As Koelsch writes in his comprehensive book on Brain and Music:
[…] although music seems semantically less specific than language, music can be more specific when it conveys information about […] sensations that are problematic to express in words because music can operate prior to the reconfiguration of feelings and sensations into words.
This reads to me as a re-expression of the view that we experience music holistically in the right hemisphere. On the basis of the studies quoted above, the reconfiguration into words of the musical experience is the result of the left hemisphere’s attempts to interpret that holistic musical experience. The implication is that, when listeners seek to interpret or summarise (left hemisphere) the experience of the music, they will each apply their unique combination of personal experience and way of seeing the world. Therefore, all such interpretations of pieces of music are individual constructions.
The listener, far from being a passive recipient of a composer’s ‘message’, is an active agent who constructs their own sense of meaning from the music. As Jacques Rancière argues in his book The Emancipated Spectator, the spectator or listener is actively involved, rather than being a passive observer of a spectacle. Describing the person doing the experiencing, he writes: ‘She observes, selects, compares, interprets. She links what she has seen to a host of things that she has seen on other stages, in other kinds of place. She composes her own poem with the elements of the poem before her’.
This points towards a model of the process of meaning-making in music which, as suggested by Timmers, requires the involvement of a variety of different people. I would describe their roles as follows:
- A composer imagines musical ideas. They may find ideas that please them and then go on to write the piece. Alternatively, they may first develop a sense of the music they wish to create and then find that musical ideas come to them which they hope will provoke this same sense in listeners.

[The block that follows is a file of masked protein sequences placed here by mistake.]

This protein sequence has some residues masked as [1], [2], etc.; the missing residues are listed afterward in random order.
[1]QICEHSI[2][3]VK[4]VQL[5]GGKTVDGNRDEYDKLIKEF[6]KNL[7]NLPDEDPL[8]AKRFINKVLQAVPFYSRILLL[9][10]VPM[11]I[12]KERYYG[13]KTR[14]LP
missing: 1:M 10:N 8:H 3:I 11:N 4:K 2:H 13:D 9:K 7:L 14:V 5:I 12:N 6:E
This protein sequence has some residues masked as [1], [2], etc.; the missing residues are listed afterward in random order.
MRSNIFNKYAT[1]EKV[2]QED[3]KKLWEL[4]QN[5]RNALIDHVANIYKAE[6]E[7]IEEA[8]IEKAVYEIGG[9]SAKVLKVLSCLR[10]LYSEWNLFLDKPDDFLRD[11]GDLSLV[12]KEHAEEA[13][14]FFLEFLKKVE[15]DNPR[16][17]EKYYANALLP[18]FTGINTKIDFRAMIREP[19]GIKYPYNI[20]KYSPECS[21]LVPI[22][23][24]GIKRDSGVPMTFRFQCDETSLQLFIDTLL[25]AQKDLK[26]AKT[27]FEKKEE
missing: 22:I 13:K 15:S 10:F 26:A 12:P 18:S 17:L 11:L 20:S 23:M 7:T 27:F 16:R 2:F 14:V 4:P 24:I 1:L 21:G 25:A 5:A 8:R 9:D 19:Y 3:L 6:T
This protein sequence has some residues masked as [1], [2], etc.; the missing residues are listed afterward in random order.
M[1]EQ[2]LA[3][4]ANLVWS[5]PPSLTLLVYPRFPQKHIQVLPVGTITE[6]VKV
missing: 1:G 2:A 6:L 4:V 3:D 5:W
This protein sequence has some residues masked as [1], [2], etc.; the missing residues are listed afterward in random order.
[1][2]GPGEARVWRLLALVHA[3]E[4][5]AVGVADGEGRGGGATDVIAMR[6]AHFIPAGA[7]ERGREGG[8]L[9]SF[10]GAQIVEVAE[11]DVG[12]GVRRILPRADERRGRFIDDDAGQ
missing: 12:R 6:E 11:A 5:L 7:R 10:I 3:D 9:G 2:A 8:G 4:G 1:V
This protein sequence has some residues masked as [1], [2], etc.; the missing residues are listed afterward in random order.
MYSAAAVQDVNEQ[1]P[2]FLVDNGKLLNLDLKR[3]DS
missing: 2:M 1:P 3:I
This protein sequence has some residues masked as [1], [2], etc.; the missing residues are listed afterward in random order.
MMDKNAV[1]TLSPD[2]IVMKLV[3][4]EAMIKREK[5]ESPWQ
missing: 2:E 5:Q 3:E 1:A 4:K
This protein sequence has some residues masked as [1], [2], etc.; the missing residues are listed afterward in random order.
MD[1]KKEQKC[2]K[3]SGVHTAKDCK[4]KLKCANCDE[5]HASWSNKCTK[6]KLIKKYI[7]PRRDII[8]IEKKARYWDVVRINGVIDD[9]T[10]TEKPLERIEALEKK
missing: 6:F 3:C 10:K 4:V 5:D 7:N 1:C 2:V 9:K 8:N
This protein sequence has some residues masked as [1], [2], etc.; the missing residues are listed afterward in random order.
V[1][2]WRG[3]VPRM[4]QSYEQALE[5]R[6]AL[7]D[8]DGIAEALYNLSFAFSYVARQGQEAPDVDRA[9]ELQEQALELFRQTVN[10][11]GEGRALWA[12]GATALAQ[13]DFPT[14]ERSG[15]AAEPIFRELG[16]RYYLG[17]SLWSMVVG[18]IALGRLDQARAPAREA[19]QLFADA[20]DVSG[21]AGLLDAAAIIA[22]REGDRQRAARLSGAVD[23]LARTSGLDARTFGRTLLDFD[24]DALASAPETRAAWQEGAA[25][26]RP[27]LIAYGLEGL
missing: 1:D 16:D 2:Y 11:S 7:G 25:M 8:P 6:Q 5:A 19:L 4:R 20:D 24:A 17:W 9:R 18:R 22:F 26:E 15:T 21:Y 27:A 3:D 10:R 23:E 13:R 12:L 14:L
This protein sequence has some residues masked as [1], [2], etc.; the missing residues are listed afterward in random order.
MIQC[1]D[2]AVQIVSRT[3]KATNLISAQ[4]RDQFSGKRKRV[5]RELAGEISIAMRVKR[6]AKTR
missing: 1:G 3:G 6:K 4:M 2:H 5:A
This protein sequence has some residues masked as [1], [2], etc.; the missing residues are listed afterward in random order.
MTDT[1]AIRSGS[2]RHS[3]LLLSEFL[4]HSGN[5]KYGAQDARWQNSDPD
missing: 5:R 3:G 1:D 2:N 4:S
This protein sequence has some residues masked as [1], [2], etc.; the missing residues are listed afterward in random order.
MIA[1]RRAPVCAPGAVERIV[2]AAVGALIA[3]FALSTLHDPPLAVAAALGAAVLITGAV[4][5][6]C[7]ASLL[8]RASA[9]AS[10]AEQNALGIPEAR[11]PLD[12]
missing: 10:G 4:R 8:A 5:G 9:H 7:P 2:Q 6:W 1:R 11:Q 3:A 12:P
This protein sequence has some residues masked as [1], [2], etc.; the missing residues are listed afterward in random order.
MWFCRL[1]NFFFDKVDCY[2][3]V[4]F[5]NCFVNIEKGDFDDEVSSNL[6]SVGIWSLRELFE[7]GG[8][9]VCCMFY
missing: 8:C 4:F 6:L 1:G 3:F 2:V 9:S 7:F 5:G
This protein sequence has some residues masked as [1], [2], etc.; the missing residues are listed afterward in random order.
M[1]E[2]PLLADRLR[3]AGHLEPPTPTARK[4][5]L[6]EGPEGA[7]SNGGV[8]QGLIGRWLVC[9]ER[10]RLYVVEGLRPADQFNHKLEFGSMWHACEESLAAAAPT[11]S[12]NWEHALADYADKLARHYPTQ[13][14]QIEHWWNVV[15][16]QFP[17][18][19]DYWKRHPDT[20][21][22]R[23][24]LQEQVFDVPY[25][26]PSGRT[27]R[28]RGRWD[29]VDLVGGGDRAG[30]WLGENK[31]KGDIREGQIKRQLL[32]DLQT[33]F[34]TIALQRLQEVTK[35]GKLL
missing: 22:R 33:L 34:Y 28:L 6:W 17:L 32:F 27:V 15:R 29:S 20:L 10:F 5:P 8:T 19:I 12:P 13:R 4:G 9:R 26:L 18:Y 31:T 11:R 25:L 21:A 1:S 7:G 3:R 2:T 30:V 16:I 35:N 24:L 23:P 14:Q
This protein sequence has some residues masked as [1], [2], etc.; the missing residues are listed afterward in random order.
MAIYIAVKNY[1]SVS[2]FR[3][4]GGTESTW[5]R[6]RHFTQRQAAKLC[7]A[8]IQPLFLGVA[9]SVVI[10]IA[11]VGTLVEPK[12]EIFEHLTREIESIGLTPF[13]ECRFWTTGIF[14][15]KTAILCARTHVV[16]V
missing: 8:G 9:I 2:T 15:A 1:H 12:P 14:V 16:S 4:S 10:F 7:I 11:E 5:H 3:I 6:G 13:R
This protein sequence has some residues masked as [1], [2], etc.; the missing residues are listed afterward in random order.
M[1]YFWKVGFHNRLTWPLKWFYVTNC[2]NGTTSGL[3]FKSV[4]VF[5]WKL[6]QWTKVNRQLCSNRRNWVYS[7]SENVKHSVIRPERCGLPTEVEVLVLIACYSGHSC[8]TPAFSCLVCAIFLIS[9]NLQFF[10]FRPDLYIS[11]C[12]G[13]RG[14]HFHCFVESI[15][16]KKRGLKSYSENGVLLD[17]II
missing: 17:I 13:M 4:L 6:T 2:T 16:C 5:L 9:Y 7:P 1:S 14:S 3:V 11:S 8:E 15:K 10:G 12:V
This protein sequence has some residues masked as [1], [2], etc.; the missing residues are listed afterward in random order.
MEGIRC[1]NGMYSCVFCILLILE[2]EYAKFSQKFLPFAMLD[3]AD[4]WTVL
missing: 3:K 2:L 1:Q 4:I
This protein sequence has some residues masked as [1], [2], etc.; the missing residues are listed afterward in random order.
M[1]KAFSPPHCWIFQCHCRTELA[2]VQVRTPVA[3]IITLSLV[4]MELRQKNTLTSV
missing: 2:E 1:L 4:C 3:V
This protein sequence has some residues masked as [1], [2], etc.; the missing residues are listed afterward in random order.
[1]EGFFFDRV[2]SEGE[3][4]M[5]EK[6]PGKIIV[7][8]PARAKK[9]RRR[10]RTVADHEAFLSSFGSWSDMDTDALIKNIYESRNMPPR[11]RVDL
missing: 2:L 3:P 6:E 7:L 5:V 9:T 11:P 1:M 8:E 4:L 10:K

- Performers re-imagine the music, and their imaginings, while guided by a general desire for fidelity to the work, may or may not be close to those of the composer.
- Audiences experience the music, and actively interpret it. The experience will vary from person to person, but there is likely to be a degree of family resemblance between any meanings sensed by different audience members and by the composer and performers.
- Audience members may then make verbal interpretations of the musical experience to explain it to themselves or others. There is likely to be greater diversity between these verbal interpretations than among the pre-verbal experiences that prompt them.
The composer, performers, and audience all have agency in this model of the creation of musical meaning. My argument, from this, is that the composer is neither the sole author of, nor the unique authority on, the meaning of the music, but is an important participant in a process which may start with them but frequently develops in ways that they could never fully anticipate.
My final conclusion is that there are fundamental problems with the argument that the composer of a piece of music, or any other creative artist within their medium, should be taken as the central or pre-eminent reference point for interpretation. This is for two reasons:
- The imagination operates in a way which makes it questionable to attribute intended meanings to the composer. The complexity of the origins of musical ideas makes them unamenable to explanation, and the subconscious nature of the imaginative processes results in an inability on the part of composers or performers to make more than personal statements as to their music’s meaning.